The bible passage we chose to share that summer was the story of Paul’s conversion from the Book of Acts. Coincidentally, according to the Anglican Church’s liturgical calendar, today is actually called Conversion of St. Paul Sunday. And so it seems fitting that I share that story again today with you. Because, Duryea, I visited y’all that summer of 2003, and I remember you and your faithful VBS and summer school leaders and your fellowship hall just teeming with children and teenagers and adult volunteers. Your VBS was LIVE! It was exciting! And you welcomed us into your midst with such extravagant hospitality. You gave me and my fellow seminary students the floor to offer our words of greeting and our story, and end our time with a song, which I am sure was a few rounds of This Little Light of Mine. I don’t sing well, but I sing LOUD. Loud enough for God to hear and be pleased, that’s what I know. It was good fun.
Now, we didn’t just read the story of Paul’s conversion; we acted it out with the children’s help. We were amateurs- there were no costumes; no speaking roles beyond the narrator; no rehearsed parts. We read the story from Scripture and let the kids find their way in as they saw fit. (In full disclosure, we did have one thing planned out– a time to shout. Because kids in church, and adults, too, are always being told to shush, and there is something just so expansive about yelling out loud in church with permission) And since today is Youth Sunday, and since there are some children in the pews, it seems like the Spirit’s asking us to act it out again, if you’ll allow me.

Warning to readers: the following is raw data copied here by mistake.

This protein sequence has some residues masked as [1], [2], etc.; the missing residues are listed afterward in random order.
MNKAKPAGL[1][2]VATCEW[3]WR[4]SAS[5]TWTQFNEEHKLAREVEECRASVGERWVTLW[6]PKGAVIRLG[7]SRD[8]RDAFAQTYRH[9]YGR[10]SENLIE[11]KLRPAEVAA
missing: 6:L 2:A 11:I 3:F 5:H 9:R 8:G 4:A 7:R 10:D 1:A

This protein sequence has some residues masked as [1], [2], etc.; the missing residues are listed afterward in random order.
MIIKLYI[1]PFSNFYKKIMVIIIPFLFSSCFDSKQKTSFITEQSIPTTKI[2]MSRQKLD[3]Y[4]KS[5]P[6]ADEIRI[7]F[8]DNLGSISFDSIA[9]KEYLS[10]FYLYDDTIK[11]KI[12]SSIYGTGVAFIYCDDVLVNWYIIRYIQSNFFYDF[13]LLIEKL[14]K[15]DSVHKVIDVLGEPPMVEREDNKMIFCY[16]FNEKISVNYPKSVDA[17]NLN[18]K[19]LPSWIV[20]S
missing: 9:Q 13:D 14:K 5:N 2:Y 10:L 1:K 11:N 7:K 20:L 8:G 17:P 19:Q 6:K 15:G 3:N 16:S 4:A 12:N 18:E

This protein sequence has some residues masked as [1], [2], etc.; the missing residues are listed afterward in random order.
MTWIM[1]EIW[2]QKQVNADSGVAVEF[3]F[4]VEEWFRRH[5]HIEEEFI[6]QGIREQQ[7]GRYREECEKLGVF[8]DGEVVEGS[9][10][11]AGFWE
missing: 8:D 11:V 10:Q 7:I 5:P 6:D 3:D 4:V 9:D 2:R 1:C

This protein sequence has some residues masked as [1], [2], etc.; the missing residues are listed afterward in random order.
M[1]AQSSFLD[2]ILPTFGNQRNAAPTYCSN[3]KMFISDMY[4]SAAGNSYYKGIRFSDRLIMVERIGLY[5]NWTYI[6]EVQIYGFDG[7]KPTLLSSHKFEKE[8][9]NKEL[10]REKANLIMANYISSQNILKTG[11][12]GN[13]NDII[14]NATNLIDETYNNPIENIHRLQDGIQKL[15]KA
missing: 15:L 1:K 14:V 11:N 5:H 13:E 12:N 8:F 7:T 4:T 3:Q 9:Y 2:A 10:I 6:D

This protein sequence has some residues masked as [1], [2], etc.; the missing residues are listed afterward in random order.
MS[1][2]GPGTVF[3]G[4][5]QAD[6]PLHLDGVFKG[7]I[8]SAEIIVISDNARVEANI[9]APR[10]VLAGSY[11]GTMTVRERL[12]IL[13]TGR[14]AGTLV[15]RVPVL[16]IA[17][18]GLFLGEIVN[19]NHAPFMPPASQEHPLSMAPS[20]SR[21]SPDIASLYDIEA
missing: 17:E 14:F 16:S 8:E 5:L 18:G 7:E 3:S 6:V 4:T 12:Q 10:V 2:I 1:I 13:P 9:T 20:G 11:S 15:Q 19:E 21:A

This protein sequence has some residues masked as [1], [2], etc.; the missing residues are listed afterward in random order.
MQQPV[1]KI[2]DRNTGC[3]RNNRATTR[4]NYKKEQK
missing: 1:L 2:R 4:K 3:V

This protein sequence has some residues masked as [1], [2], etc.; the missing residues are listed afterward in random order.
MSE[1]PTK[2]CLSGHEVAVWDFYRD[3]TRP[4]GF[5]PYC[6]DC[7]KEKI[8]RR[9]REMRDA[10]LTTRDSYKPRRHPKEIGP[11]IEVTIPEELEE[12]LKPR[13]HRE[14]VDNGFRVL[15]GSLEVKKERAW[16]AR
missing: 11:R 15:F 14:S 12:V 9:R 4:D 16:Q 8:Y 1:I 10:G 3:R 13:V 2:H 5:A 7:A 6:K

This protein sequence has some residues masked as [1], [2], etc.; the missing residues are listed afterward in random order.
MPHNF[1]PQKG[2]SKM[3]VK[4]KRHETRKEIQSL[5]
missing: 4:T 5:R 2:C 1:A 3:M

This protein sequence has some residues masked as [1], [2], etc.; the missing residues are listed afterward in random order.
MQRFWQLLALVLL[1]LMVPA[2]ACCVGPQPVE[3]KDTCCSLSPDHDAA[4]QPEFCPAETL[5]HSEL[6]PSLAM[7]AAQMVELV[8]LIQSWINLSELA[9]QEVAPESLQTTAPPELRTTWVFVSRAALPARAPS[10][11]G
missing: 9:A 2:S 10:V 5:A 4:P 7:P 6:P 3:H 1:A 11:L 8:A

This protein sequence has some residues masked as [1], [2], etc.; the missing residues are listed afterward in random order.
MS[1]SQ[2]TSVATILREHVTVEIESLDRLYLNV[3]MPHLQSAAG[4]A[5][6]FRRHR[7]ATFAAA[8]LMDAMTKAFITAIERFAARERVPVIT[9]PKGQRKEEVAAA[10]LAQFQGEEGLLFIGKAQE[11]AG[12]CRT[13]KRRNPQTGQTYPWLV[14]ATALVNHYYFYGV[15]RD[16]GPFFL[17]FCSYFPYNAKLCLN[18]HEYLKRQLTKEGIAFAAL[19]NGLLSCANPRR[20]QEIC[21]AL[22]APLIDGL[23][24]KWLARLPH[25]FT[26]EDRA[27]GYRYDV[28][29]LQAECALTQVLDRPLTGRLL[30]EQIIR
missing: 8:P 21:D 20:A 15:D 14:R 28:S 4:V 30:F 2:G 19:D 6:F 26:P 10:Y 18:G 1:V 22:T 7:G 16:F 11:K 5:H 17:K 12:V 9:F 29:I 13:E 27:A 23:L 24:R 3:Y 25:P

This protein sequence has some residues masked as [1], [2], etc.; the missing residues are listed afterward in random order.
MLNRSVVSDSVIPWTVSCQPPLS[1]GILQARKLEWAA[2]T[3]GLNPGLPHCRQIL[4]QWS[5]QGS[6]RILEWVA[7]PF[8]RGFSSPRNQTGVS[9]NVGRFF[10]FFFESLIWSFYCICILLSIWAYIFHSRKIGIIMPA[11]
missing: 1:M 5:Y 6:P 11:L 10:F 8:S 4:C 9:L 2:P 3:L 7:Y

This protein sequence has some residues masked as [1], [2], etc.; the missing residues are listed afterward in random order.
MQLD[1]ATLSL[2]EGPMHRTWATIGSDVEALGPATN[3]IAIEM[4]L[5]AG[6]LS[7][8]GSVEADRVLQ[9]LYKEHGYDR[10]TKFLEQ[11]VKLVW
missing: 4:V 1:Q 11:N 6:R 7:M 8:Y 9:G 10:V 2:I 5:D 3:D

Now, I’d like to ask the kids who are here today, mine included, to come forward and sit in the front pews or on the floor. And I want y’all to listen close to the story, because there are going to be instructions for you to follow. Can you do that for me? Good.
Here we go.
The Story of Paul’s Conversion… (NRSV with some colloquial edits by me)
Now there was a guy named Saul, who was a bully who didn’t like anyone who was a Christian, and he walked around breathing threats and murder against the disciples of the Lord. One day he went to the head honcho in his town and asked if he could go to a city called Damascus, and look for any men and women who followed Jesus, so that if he found any he might bring them bound to Jerusalem.
3Now as he was going along and approaching Damascus, suddenly a light from heaven flashed around him.
4He fell to the ground and heard a voice saying to him, “Saul, Saul, why do you hurt me?”
5He asked, “Who are you, Lord?”
The reply came, “I am Jesus, whom you are hurting.6But get up and enter the city, and you will be told what you are to do.”
7The men who were traveling with him stood speechless because they heard the voice but saw no one.
8Saul got up from the ground, and though his eyes were open, he could see nothing; so they led him by the hand and brought him into Damascus. 9For three days he was without sight, and neither ate nor drank.
10Now there was a disciple in Damascus named Ananias. The Lord said to him in a vision, “Ananias.”
He answered, “Here I am, Lord.”
11The Lord said to him, “Get up and go to the street called Straight, and at the house of Judas look for a man named Saul. At this moment he is praying, 12and he has seen you in a vision come in and lay his hands on him so that he might be able to see again.”
13But Ananias answered, “Lord, I have heard from many people about Saul, about the bad things has done in Jerusalem; 14and here he has permission to arrest anyone who says your name.”
15But the Lord said to him, “Go, for I have chosen Saul to teach ALL people about me, even kings and queens and people who have never heard of me; 16I know who he is and what he is done. He will be accountable to me.”
17So Ananias went and entered the house. He laid his hands on Saul and said, “Brother Saul, the Lord Jesus, who appeared to you on your way here, has sent me so that you may regain your sight and be filled with the Holy Spirit.”